I called your home phone, but there was no answer. And when I called your cell, your message box was full.
I originally meant to have a little fun this morning at your expense. I was going to clown you.
I was digging through photo albums searching for those pictures you took when you came down that time, and we threw you an impromptu birthday party. Do you remember those? You were wearing a suede vest with no shirt underneath, and it was about a hundred degrees outside, and everyone was laughing and trying to make sense of it all.
But then, as I was looking, a stack of old photographs of our grandparents and many of our aunts and uncles cascaded to the floor. And as I picked them up, it suddenly dawned on me that many of them are no longer with us.
Our grandparents are gone. Our grandparents’ sisters and brothers are gone except for only one or two. And our parents and aunts and uncles are aging quickly.
Not until Grandmother’s funeral did I notice how completely mother and father had grayed. Only then did I notice how slowly they moved, how they needed assistance to sit down, to get up, to move about.
Only then did I notice our eldest uncle’s hands. As he sat there in the wheelchair, his body ravaged by a stroke, my eyes were drawn to his hands. And those long beautiful black fingers that had gained mastery over the piano keyboard were drawn and gnarled into unrecognizable, unusable hooks. The deep baritone voice that had entertained so many for so long was now reduced to a whisper. And that sharp mind and wit struggled to find an answer to the most mundane of questions.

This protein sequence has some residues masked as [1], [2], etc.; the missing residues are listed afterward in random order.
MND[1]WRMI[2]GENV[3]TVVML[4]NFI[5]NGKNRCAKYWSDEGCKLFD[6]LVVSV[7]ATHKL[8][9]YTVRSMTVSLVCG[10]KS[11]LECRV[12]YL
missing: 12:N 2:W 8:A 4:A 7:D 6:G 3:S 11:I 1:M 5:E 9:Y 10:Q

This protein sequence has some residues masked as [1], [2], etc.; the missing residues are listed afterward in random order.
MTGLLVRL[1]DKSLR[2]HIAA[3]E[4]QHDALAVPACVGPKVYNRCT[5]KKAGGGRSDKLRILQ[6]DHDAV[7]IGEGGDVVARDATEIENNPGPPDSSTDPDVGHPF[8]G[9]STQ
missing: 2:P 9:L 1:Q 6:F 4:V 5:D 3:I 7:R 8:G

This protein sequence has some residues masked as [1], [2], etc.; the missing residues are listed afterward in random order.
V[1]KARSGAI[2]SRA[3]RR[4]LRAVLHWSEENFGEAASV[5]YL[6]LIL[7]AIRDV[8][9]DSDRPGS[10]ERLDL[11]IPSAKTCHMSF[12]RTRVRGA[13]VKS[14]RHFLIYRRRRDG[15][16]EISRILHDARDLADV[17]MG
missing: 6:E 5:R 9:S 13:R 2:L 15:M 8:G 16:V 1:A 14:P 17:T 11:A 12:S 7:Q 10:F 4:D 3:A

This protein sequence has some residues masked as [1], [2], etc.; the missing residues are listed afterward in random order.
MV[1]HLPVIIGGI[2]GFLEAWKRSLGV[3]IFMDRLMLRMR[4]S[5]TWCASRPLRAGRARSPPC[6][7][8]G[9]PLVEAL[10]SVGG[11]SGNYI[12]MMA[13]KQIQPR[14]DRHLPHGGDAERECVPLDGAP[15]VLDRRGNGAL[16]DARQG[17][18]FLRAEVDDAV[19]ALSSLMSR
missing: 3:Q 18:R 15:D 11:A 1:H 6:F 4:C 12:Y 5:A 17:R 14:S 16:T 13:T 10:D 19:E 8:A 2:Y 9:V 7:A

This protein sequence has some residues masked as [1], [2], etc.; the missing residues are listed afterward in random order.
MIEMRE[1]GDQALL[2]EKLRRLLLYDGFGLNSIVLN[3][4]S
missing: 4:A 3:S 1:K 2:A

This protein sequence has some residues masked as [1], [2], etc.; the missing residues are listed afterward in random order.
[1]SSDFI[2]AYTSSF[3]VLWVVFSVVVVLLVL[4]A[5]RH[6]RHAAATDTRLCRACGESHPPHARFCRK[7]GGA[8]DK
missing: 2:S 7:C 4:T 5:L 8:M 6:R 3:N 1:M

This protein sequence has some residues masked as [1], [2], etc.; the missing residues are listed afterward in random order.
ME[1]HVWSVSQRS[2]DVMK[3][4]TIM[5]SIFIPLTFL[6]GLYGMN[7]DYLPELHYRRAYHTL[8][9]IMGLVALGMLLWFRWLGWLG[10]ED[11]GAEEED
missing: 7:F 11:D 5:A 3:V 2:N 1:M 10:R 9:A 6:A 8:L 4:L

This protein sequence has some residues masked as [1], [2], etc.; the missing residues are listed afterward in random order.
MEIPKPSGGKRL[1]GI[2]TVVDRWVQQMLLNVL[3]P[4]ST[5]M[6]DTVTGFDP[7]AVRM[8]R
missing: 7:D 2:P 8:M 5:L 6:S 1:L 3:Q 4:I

And shamefully I turned away. Shamefully, I tried to avoid him. But my heart was broken, and it was all that I could do to keep from breaking down, to keep from weeping like a child who has been cast away.
The seasons are quickly changing. And the protecting canopy of the leaves in the uppermost branches is changing colors, drying up and falling away. And soon, sooner perhaps than I would like to imagine, we will have to assume their position, their roles, at the very top of the tree, and this frightens me. This causes me untold anxiety.
How can I ever be the men our grandfathers were? How can I ever be the men our uncles are? The awesomeness of the responsibility of trying to replace them, of trying to become them is daunting indeed.
Right before Grandmother passed, she told me that soon I would have to stop running from reality. She told me than soon I would have to stop hiding in books. Soon I would have to deal with something other than characters I invented and could easily manipulate, plots and storylines over which I had complete control.
She told me that as the eldest child, as the eldest grandson, soon I would have to return home and assume my place of leadership within the family, and she chastised me for having left you with the responsibility for so long.
But you were always the more courageous brother. You were always the stronger brother. While I fled from trial, from tribulation, you faced it head on. While I always sought compromise, you stood steadfast.
But Grandmother was right. Soon I must return home. I feel the tug and I hear the call wresting me from my place of security.
I now know what I have to do, but I feel I lack the courage, the strength to proceed. And I am frightened and filled with great trepidation. Please lend me your strength, your courage so that I might complete this task.
And please, brother, just call me when you get this message. I have tried desperately to get in touch with you all morning, and I cannot. And I really need to speak to you right now.